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There are three primary measures of central tendency: the **mean, **the **median, ** and the **mode. **

The **mean: **

- Also called the average, this is taken by adding the scores together and dividing by the number of scores.
- Uses every score and tends to be stable in different samples but can be influenced by extreme scores and skewed distributions, and can only be used with interval and ratio data.

The **median**:

- The middle score when scores are ordered by magnitude.
- (1) Arrange the scores in increasing magnitude, (2) find the position of the middle score by counting the scores, adding one to that value, and dividing by two, (3) find the score at the position just calculated. NOTE
**:**If even number of scores, take the average of the two middle scores. - Relatively unaffected by skewed distributions and extreme scores. Can be used with ordinal, interval, and ratio data.

The** mode**:

- The score that occurs most frequently in a dataset
- To find: (1) Arrange data in sequential order, (2) count the number of times each score occurs, and (3) identify the score that occurs the most.
- Useful for nominal data but can sometimes have 2 values (I.e, bimodal distribution) or more (I.e., multimodal distribution).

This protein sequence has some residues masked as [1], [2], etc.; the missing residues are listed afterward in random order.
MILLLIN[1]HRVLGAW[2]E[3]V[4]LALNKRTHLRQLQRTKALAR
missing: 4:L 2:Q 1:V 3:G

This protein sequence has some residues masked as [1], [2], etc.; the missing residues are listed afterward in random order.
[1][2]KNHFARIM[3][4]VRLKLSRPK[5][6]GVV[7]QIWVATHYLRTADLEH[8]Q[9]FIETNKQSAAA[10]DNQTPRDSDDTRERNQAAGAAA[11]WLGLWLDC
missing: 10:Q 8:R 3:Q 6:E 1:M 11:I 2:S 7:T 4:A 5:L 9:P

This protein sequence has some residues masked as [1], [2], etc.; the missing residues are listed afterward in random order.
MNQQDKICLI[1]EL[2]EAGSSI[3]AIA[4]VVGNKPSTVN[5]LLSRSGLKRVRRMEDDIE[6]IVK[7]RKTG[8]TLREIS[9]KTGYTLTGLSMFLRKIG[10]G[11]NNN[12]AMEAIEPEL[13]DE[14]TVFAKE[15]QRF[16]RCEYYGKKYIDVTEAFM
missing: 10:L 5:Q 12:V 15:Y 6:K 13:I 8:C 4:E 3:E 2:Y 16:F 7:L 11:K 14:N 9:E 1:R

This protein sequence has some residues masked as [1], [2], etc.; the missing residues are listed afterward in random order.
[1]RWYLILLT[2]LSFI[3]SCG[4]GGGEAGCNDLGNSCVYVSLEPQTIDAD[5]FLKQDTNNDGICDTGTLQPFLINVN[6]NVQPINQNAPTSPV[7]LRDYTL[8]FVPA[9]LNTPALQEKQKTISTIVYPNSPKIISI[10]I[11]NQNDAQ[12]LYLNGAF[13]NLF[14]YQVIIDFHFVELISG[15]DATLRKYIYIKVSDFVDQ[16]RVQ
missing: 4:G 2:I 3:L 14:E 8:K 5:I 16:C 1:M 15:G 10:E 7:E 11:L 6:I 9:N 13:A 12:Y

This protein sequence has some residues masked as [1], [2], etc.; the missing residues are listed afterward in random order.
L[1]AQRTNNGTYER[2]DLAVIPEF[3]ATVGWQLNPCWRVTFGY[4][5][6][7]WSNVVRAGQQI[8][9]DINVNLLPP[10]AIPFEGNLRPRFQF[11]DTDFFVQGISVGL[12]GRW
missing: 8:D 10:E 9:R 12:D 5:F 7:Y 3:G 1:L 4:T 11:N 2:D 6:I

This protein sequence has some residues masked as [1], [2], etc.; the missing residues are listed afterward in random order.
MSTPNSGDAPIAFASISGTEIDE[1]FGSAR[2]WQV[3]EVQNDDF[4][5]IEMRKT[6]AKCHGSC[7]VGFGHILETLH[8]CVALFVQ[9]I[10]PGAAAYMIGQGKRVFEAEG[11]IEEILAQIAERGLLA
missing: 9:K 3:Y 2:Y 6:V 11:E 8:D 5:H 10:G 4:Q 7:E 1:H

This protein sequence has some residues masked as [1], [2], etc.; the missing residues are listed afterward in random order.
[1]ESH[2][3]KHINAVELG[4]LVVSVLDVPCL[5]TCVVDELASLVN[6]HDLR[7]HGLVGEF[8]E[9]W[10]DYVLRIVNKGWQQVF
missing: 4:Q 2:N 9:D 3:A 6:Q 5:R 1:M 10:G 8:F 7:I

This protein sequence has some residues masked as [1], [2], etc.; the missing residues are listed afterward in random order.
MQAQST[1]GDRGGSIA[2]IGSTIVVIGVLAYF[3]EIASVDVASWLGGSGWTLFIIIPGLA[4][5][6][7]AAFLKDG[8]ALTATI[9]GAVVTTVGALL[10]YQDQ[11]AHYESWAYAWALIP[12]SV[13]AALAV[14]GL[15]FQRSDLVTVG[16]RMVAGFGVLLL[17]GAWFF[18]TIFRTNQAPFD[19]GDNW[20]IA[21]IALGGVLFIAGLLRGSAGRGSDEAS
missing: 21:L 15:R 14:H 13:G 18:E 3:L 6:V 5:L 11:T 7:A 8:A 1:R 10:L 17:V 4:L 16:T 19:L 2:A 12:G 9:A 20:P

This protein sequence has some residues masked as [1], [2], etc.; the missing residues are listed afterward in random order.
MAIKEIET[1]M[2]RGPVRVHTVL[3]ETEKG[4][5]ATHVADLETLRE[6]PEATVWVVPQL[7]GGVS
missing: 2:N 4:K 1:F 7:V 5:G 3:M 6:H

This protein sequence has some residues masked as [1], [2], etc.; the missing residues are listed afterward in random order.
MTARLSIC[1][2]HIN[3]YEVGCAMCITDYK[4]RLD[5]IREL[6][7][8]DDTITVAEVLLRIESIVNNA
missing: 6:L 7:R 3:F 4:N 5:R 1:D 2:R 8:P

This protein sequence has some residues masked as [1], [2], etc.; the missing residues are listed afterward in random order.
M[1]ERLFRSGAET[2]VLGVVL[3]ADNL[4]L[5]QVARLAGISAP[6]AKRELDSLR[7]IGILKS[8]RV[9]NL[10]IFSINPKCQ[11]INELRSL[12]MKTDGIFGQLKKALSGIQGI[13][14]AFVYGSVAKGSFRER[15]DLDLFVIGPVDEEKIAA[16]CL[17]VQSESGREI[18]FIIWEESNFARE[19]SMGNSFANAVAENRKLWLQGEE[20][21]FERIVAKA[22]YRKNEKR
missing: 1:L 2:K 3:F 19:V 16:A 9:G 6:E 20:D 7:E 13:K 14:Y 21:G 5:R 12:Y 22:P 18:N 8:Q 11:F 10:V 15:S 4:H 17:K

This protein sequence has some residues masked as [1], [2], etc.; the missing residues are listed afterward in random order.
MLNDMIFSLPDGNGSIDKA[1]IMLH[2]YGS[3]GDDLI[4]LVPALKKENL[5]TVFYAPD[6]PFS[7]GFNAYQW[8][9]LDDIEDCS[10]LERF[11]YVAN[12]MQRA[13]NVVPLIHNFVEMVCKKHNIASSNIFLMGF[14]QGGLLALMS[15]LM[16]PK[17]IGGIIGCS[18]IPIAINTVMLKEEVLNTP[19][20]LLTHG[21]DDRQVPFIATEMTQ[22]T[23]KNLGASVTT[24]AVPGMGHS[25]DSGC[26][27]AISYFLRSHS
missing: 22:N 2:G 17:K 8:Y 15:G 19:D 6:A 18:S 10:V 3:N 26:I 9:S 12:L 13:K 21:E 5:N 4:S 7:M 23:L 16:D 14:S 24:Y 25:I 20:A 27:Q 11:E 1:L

Before deciding on the measure of central tendency, it is important to examine the frequency distribution of your data. This is because the best measure of central tendency depends on the distribution, as well as the type of data.

In a normal distribution, the frequency distribution is symmetrical and appears like a bell. It is also called a bell curve. However, not all the data is normally distributed and this impacts the accuracy of certain types of central tendency.

The aspects that impact the frequency distribution include **skew **and **kurtosis**.

**Skew **is the lack of symmetry in a distribution, where a cluster of scores appears on one side or the other. If scores are clustered towards the lower end, and the tail points to the higher end, this is a positive skew. If scores are clustered towards the higher end, and the tail points to the lower end, this is a negative skew. The image to the left is an example of a positively and negatively skewed distribution.

**Kurtosis** is the pointyness of the frequency distribution. If the distribution has heavy tails and is pointy, it has a positive kurtosis and called leptokurtic. If the tails are thin and it is relatively flat, it has a negative kurtosis and called platykurtic. Examples are to the right.

Distributions should have no skew or excess kurtosis. The further from zero the skewness or excess kurtosis is, the further the frequency distribution is from zero.

There are statistical tests, such as the Kolmogorov-Smirnov test and the Shapiro-Wilk test, that determine whether the skewness or kurtosis is significantly different from zero. If a frequency distribution is found to have significant skew or kurtosis, that needs to be considered when choosing a measure of central tendency.